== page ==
Expected upgrades to the fleet of 542 aircraft would provide more than 2,000 additional lift-pounds of transport and allow the Chinook to stay in service for decades to come, according to a Boeing fact sheet. Boeing is still under contract to build eight MH-47G Chinooks for special operators, according to military watchdog publication Defense News.

Republican U.S. Sen. Pat Toomey, of Zionsville, sent a letter to Army Secretary Dr. Mark Esper earlier this month commending the modernizing endeavors, but noted the Chinook enjoys an “outsized role” in supporting warfighters as the only heavy-lift rotator-craft capable of moving troops and heavy equipment.

Without the upgrades, Toomey worried that Chinooks will not be able to move the Army’s Humvee replacement, the Joint Light Transport Vehicle, and will struggle to lift heavy ordnance like the M777 Howitzer.

Thompson said he looked at the statistics and also has concerns that the Chinook, in its current configuration, “probably can’t safely lift” the heavier JLTV, especially in areas like Southeast Asia or the Middle East, where heat becomes a factor for helicopter operability.

Toomey noted that disrupted production lines and recapitalization requirements could also drive up overall program costs by billions of dollars. Thompson agreed, adding that a wind-down on Chinook production would almost certainly drive up costs for the ones that are still manufactured.

Tolassi said UAW has been working with political allies at the local and federal level to urge the Army to reconsider. State Rep. Dave Delloso, D-162 of Ridley, is among them.

“Cuts and delays to the Chinook Block II funding will hurt the fleet readiness of our country and deal a tremendous blow to the region, costing many thousands of jobs for mechanics and plant staff, local retailers and the vendors and contractors throughout the local supply chain who are all dependent on continued production levels at the Boeing plant,” said Delloso in a statement. “The Chinook is a tried and true heavy-lifting helicopter—the only Army aircraft capable of moving large, heavy equipment in the event of a major conflict—and it is worth saving."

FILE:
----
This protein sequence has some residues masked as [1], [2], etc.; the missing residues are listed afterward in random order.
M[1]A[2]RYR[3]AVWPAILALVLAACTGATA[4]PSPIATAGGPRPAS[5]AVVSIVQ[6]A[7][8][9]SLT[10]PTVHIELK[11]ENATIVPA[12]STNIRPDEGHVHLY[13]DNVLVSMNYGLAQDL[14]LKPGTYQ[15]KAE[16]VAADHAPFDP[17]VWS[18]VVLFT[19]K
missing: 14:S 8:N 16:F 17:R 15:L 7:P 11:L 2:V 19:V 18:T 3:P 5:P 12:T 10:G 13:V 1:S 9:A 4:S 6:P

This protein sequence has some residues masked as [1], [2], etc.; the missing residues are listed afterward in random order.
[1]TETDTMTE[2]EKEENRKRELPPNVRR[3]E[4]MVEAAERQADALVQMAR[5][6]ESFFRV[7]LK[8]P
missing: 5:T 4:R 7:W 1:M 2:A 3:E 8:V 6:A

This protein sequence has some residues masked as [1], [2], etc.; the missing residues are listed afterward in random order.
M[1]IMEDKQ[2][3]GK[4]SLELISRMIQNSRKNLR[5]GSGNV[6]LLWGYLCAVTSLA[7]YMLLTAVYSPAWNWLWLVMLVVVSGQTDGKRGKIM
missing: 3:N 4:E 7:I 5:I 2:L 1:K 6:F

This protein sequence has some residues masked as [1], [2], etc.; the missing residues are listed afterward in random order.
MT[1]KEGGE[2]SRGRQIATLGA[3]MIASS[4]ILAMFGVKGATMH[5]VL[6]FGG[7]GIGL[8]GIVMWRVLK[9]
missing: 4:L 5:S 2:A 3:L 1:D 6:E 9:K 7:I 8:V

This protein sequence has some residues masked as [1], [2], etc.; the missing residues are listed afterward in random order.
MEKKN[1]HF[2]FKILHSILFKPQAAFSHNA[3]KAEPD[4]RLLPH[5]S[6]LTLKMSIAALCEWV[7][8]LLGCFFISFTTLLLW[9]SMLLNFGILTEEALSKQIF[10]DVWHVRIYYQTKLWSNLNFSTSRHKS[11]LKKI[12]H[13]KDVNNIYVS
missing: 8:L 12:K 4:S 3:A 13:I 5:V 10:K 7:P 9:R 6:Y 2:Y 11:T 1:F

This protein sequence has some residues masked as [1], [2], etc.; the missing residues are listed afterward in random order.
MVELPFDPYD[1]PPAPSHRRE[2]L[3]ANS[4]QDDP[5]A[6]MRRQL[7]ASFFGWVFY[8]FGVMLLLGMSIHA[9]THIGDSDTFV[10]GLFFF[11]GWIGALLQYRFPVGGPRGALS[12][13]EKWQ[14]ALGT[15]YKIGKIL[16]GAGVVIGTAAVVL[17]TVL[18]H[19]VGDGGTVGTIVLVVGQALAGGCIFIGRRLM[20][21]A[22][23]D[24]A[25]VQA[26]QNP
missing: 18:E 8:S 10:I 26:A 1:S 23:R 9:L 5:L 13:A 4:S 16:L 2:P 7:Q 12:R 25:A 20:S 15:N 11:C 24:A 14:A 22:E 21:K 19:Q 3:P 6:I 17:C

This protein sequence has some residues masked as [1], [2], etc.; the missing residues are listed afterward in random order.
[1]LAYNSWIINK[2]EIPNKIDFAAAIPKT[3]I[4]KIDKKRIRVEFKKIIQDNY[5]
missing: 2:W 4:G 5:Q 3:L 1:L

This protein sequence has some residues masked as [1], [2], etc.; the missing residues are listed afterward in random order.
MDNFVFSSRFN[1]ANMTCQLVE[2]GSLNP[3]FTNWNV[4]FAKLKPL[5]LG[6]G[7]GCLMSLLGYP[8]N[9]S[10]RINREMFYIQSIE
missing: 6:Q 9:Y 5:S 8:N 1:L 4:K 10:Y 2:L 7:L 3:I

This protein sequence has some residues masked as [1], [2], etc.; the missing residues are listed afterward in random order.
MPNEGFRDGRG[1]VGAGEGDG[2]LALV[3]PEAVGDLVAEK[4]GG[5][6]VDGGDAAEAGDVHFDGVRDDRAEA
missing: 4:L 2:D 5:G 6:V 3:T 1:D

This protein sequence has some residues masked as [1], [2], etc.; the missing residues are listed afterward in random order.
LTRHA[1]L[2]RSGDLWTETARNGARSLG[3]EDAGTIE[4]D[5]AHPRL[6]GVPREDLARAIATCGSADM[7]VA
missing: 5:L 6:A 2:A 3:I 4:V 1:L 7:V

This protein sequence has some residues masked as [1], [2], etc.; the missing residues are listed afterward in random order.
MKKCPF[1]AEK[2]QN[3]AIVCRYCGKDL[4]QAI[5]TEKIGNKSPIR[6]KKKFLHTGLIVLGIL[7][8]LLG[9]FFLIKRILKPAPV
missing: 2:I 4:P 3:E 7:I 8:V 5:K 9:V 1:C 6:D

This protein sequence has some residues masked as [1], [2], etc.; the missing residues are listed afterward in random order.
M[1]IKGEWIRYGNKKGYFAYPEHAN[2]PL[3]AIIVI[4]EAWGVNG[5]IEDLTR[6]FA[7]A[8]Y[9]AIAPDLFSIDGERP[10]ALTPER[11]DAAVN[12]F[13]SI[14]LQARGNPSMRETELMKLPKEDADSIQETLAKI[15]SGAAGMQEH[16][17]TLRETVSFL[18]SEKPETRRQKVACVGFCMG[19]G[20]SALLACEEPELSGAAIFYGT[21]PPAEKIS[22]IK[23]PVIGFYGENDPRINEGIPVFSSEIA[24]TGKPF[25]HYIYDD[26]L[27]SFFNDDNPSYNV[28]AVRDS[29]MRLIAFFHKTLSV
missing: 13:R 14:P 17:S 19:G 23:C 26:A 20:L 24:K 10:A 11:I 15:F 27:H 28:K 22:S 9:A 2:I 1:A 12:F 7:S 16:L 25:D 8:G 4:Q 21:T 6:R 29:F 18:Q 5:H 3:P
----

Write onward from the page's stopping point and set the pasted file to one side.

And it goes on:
Spokesperson Marlene Richmond said Delloso has reached out to U.S. Rep. Mary Gay Scanlon, D-5 of Swarthmore, as well as fellow legislators at the state level. A spokesperson for Scanlon did not return calls for comment Thursday.

“We know that in the past, this has happened before and there’s been a lot of lobbying” to save programs like the V-22 Osprey, said Richmond. “We’re hoping that if we put the pressure on and talk about this, that they will again reverse course.”

The Osprey was at one point all but doomed due to cost overruns, fatal accidents and scandal, but Curt Weldon, the former longtime U.S. Representative for the now defunct 7th Congressional District, is largely credited with saving the program through intense lobbying.

The V-22 later went on to prove itself an essential tool in Iraq and Afghanistan, and Boeing received a $4 billion contract just last year to produce another 58 Ospreys for the U.S. military and the Japanese Self-Defense Forces with its partner, Bell.

Despite rumors swirling last year that the Chinook could be on the budgetary chopping block, the military appeared to be moving forward with upgrades for at least some of the fleet just a few months ago, based on a pre-solicitation notice posted Jan. 10 by Army Contracting Command.

Tolassi said Thursday that he hopes the delay for the Chinook – which he deems “the best aircraft in the world made by the best people in the world” – is not set in stone and that minds can still be changed.

“We’re trying to persuade the military, ‘Let’s not be hasty in this decision,’” he said. “We’re staying positive and let’s see where the chips fall.”